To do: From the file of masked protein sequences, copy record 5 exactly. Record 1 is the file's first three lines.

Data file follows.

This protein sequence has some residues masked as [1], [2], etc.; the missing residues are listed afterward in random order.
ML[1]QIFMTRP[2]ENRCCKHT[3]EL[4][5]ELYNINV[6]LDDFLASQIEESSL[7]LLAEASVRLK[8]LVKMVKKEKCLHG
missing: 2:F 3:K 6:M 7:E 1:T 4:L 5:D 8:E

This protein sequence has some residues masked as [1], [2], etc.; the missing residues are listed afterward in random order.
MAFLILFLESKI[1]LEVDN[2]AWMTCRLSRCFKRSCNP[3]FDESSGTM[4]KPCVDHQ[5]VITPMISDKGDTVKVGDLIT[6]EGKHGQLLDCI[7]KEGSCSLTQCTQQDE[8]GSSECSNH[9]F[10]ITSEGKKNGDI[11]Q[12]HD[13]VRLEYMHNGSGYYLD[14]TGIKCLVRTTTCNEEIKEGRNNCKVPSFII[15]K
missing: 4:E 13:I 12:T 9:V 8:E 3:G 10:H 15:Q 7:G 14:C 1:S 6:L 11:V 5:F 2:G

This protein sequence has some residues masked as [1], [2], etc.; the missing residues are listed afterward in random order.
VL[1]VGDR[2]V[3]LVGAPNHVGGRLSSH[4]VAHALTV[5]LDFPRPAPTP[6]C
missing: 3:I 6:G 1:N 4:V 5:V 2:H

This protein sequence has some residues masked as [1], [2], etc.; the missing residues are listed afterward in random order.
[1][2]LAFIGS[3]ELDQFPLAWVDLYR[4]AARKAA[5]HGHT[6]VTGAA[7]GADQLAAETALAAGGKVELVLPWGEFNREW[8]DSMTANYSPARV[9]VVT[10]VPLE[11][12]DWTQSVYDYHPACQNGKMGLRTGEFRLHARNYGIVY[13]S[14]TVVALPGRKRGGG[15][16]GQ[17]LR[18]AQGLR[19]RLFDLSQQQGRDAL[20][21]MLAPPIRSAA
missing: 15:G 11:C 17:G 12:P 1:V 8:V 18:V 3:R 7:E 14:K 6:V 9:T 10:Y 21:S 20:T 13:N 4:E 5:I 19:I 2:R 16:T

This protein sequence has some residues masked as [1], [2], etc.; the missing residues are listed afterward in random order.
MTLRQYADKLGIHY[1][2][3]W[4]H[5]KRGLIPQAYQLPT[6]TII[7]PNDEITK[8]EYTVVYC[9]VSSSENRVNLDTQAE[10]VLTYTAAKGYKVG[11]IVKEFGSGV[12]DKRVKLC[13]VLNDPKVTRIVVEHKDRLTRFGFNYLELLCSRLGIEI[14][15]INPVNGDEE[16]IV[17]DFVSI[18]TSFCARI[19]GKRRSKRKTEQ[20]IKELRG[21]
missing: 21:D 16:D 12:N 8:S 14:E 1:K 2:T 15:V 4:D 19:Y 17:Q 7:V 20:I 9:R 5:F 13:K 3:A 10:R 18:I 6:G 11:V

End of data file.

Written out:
This protein sequence has some residues masked as [1], [2], etc.; the missing residues are listed afterward in random order.
MTLRQYADKLGIHY[1][2][3]W[4]H[5]KRGLIPQAYQLPT[6]TII[7]PNDEITK[8]EYTVVYC[9]VSSSENRVNLDTQAE[10]VLTYTAAKGYKVG[11]IVKEFGSGV[12]DKRVKLC[13]VLNDPKVTRIVVEHKDRLTRFGFNYLELLCSRLGIEI[14][15]INPVNGDEE[16]IV[17]DFVSI[18]TSFCARI[19]GKRRSKRKTEQ[20]IKELRG[21]
missing: 21:D 16:D 12:N 8:S 14:E 1:K 2:T 15:V 4:D 19:Y 17:Q 7:V 20:I 9:R 5:F 13:K 3:A 10:R 18:I 6:G 11:V